a view of Turpan in Xinjiang province China
A view of Turpan in Xinjiang province, China.
  • Turpan is an oasis city located in the Xinjiang region of northwest China. It is historically important as a trading post on the trans-Saharan caravan route and as a center of Islamic culture.
  • The city lies in an olive-shaped intermountain basin in the east of the Tianshan Mountains. It is surrounded by mountains on all sides.
  • Turpan is renowned for the Flaming Mountain, which is the hottest place in China. In summer, the surface temperature can soar to 89°C.
  • Tourists can explore the Karez system, a unique water intake project in Xinjiang, and witness ancient city ruins in the desert.

17. Dallol – Ethiopia

– Highest recorded temperature: 49°C.

Dallol is a locality in the Dallol woreda of northern Ethiopia, situated in the Afar Depression within the Afar Region. Dallol currently holds the official record for the highest average temperature ever recorded in an inhabited location on Earth. Therefore, it’s one of the harshest places to live on earth. Between 1960 and 1966, the average annual temperature in Dallol was a blistering 35 °C.

Dallol in Danakil Desert Ethiopia
Dallol in Danakil Desert, Ethiopia.
  • The highest temperature ever recorded there reached an astonishing 49 °C. This scorching heat makes Dallol one of the hottest places on our planet.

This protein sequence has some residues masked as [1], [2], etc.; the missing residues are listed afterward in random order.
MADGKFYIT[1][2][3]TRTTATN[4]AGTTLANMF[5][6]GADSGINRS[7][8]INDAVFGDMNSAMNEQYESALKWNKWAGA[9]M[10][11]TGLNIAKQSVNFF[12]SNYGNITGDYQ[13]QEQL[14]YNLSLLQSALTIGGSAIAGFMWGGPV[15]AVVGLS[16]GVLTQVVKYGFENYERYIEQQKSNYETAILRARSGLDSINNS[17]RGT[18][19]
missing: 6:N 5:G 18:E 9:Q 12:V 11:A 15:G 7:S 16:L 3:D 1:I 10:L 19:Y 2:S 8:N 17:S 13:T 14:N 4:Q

• Dallol lies within the Danakil Desert, a region known for its surreal landscapes. It features colorful mineral deposits, salt flats, and active hydrothermal systems. The area is home to numerous springs, terrace systems, and fumaroles, contributing to its otherworldly appearance.
  • Despite its harsh conditions, Dallol remains a hub for salt collection. Camel caravans transport salt from the region to nearby villages. Historically, a railway connected Dallol to the port of Mersa Fatma in Eritrea, facilitating potash production. However, production ceased after World War I due to supplies from other countries.
  • Dallol is often described as a ghost town because of its abandoned buildings. These structures were constructed using salt blocks, showcasing the resourcefulness of past inhabitants. While some buildings still stand, Dallol’s history includes a dismantled railway and a fascinating legacy.

18. Badlands National Park – USA

– Highest recorded temperature: 49°C.

Known for its rugged terrain and extreme temperatures, Badlands National Park experiences sweltering heat during the summer months. The highest recorded temperature here is around 49°C.

Badlands National Park in South Dakota is one of the hottest places on earth
Badlands National Park in South Dakota is one of the hottest places on earth.
  • Badlands National Park, located in southwestern South Dakota, protects 244,000 acres of sharply eroded buttes and pinnacles.
  • These striking geologic deposits contain one of the world’s richest fossil beds. Ancient horses and rhinos once roamed here.
  • The park’s rugged beauty draws visitors from around the world, and it is home to bison, bighorn sheep, prairie dogs, and black-footed ferrets.
  • The Badlands Wilderness, within the park, covers an area of 100.2 square miles and is a further designation of the national park.

19. Town of Ghadames – Libya